WRITTEN AT RISING (about a letter written in June 1469 by the Duke of Gloucester at Castle Rising)

LORD ANTHONY WOODVILLE (a song about Elizabeth Woodville’s oldest brother who was looking after Edward V at Ludlow)

THE LADY ANNE NEVILLE ( sung by Elaine )

FELLOWSHIP OF THE WHITE BOAR

KING IN THE CAR PARK  ( sung by Elaine )

HOW DO YOU REBURY A KING (the reburial of Richard III in Leicester)

RAGGED STAFF instrumental

THE GOLD IT FEELS SO COLD (about Edward IV’s campaign in France 1475)

THE YEAR OF THREE KINGS (Edward IV, Edward V and Richard III 1483)

THE COURT OF KING RICHARD III (the visit of a knight from Silesia to the Court of Richard III in Nottingham in 1484)

ACT III SCENE IV (using the words written by Shakespeare in Act III, Scene IV of the play called Richard III)

The above three photographs showing the band recording their album “Murrey & Blue”

WHITE SURREY (Richard III at the battle of Bosworth)

HOUSE OF YORK (the first song that The Legendary Ten Seconds recorded about Richard III)

 

I spoke to several villagers after the concert and all were in agreement that it was a thoroughly enjoyable and special experience for the Church, and who knows – was that the armour of  our Tudor Knight, Sir John Evans, we heard clinking away in time to the music ? !

John Dike

Coldridge

Devon.

Recording the Murrey and Blue album

 

 

The Legendary Ten Seconds again

They will be performing at Coleridge Church on 5th March and for the Devon and Cornwall Branch of the Richard III Society on 26th May. Read more here

Old Nick and his footprints are back….!!!!

old nick - 1

I endeavoured to include a link to the following article, but it was far too long, and the resultant Tinyurl simply would not transfer. Very strange. One might almost say devilishly so! Anyway, I do hope Tara MacIsaac will not mind that I include the article in full, because I gladly acknowledge her work Devil’s Hoofprints Spotted in the Snow? which appeared in Beyond Science, Epoch Times, December 17, 2014.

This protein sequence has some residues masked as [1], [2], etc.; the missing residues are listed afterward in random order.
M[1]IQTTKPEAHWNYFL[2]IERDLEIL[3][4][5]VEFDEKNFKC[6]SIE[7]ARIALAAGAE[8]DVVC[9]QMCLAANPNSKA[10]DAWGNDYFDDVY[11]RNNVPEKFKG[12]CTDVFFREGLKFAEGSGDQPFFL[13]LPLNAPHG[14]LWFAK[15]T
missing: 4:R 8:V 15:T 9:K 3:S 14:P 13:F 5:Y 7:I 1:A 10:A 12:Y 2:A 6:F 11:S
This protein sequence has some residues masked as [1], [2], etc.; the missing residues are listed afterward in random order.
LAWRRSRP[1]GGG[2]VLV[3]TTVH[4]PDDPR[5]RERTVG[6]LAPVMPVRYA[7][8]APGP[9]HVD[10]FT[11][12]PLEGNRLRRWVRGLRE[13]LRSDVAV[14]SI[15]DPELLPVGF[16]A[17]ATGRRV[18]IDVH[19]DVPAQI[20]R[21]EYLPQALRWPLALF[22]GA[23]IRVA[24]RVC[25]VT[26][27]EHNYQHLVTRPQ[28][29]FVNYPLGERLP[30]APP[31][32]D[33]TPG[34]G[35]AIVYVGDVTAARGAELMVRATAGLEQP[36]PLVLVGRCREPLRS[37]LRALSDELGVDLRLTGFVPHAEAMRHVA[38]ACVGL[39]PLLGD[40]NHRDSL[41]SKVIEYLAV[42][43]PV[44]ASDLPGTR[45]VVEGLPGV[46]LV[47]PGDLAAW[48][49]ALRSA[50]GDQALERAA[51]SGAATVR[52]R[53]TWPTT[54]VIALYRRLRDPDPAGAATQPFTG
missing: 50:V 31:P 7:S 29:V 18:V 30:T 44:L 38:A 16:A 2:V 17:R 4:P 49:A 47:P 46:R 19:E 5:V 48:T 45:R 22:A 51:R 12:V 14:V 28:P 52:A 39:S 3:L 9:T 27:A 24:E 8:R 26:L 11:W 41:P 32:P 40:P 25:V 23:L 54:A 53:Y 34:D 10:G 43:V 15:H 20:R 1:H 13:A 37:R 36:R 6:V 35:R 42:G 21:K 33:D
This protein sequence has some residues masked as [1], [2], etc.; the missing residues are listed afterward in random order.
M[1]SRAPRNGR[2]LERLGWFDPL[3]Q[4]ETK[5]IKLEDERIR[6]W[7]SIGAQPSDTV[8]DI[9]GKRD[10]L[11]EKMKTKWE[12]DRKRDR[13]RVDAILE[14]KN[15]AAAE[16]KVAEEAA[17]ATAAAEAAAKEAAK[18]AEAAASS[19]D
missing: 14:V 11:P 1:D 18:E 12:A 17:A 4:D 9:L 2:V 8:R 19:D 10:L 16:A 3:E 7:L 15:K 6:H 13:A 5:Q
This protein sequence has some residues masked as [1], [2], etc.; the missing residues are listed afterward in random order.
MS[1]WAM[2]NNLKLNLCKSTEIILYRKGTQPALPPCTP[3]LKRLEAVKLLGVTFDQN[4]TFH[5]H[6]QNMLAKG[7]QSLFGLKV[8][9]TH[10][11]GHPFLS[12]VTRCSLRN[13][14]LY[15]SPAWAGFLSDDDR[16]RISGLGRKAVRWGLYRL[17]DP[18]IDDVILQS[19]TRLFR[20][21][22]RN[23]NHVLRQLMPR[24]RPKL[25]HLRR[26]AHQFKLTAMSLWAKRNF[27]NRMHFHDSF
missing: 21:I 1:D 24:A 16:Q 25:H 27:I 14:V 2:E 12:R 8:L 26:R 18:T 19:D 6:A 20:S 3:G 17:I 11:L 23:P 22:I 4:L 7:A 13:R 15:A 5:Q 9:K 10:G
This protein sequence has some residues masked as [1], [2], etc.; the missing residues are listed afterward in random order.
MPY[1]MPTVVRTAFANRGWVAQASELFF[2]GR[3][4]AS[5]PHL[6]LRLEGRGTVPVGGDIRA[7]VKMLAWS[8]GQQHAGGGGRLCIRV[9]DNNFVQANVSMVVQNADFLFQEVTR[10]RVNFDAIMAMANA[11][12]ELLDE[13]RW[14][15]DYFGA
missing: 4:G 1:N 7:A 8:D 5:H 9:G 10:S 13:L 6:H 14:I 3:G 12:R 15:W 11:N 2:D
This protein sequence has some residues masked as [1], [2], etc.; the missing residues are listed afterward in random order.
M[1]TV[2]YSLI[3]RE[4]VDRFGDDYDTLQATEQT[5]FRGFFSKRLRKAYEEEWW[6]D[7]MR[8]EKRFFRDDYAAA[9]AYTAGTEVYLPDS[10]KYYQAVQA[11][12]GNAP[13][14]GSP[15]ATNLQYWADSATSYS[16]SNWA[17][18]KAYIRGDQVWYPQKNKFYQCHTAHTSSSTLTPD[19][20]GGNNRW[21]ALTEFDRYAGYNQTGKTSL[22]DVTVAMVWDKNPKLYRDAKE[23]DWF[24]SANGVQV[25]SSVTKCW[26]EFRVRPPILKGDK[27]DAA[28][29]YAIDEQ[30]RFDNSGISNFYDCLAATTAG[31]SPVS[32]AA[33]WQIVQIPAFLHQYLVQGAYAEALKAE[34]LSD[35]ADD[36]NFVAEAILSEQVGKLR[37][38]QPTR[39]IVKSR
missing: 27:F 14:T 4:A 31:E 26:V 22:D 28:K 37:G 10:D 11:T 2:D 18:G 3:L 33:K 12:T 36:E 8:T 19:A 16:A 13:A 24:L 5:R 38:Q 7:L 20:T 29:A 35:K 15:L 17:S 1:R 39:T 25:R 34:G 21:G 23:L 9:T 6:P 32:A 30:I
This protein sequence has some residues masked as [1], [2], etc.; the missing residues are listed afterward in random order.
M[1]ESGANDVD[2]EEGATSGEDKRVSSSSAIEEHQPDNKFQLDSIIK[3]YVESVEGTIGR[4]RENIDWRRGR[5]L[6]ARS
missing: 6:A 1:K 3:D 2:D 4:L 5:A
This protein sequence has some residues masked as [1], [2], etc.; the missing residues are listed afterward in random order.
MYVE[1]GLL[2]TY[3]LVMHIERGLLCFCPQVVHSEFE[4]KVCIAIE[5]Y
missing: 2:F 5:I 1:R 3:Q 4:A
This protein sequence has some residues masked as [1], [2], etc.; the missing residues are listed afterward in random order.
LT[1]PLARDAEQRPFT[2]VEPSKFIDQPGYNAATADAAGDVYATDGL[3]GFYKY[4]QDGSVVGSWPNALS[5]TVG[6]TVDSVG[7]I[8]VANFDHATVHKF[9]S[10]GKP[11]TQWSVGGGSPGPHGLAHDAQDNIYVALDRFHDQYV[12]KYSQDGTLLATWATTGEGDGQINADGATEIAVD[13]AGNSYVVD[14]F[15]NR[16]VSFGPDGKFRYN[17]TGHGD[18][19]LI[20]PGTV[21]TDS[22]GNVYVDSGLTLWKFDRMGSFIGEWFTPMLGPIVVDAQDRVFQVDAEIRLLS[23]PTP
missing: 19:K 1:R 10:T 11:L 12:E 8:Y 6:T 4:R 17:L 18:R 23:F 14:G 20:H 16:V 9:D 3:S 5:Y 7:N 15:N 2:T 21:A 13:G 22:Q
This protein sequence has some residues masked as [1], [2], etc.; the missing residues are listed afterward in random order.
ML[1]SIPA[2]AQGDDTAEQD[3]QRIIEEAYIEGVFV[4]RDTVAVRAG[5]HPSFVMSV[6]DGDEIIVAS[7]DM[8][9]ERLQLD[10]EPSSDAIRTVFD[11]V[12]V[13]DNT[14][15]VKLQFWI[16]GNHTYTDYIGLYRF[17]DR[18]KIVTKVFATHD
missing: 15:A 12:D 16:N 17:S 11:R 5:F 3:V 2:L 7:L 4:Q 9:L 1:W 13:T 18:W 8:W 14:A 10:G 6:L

On Feb. 9, 1855, in the county of Devon, England, residents were mystified when they awoke to find strange tracks in the snow—tracks unlike any animal tracks they’d seen before. As groups of people across multiple villages spanning some 40 to 100 miles followed the tracks, curiosity turned to a mounting sense of horror and dread.

“Some 4–5 inches long and in the shape of cloven hooves, they went up walls, across rooftops, from one side of objects inexplicably through to the other side. They seemed to sink so low in the snow, it’s almost as though they were hot and seared their way through. At spots, the tracks seemed to disappear, only to reappear some ways off, as though the being that made them had flown for a short stretch. The single-file prints suggested a biped.

“In some villages, it seemed the maker of the tracks had visited nearly every home.

“Was it animals? Was it a case of mass hysteria? Was it a trick played by some mischief-makers? Was it, as many believed, the Devil himself? No one really knows. Let’s take a look at the accounts, the evidence, and the possibilities.

“The most extensive modern investigation of the so-called Devil’s Hoofmarks was undertaken by Mike Dash, an editor for Fortean Times. He collected all primary documents available, including tracings of the prints made by witnesses, the accounts collected by Reverend H.T. Ellacombe, who was vicar of the parish of Clyst St. George in East Devon from 1850 to 1885, newspaper articles from the time, and more.

hoofprints 1

Tracing of the “Devil’s Hoofmarks” by Mr. D’Urban of Clyst St. Mary in Devon, England, reproduced in the Illustrated London News.

hoofprints 2JPG

“Tracing of the “Devil’s Hoofmarks,” included in the papers collected by Reverend H.T. Ellacombe, who was vicar of the parish of Clyst St. George in Devon, England, from 1850 to 1885.

hoofprints 3

“Tracing of the “Devil’s Hoofmarks” by G.M.M of Withecombs Raleigh, Exmouth, Devon, England, reproduced in the Illustrated London News.

hoofprints 5

“Tracing of the “Devil’s Hoofmarks,” sent in a letter by Reverend G.M. Musgrave from Exmouth, East Devon, included in the papers collected by Reverend H.T. Ellacombe.

Reverend Thingie

“He wrote in a paper titled The Devil’s Hoofmarks: ‘On the whole it appears that a considerable majority of the people who might have been expected to be familiar with all manner of trails left by the local wildlife, were puzzled and in many cases scared by these tracks and by the places in which they were discovered.’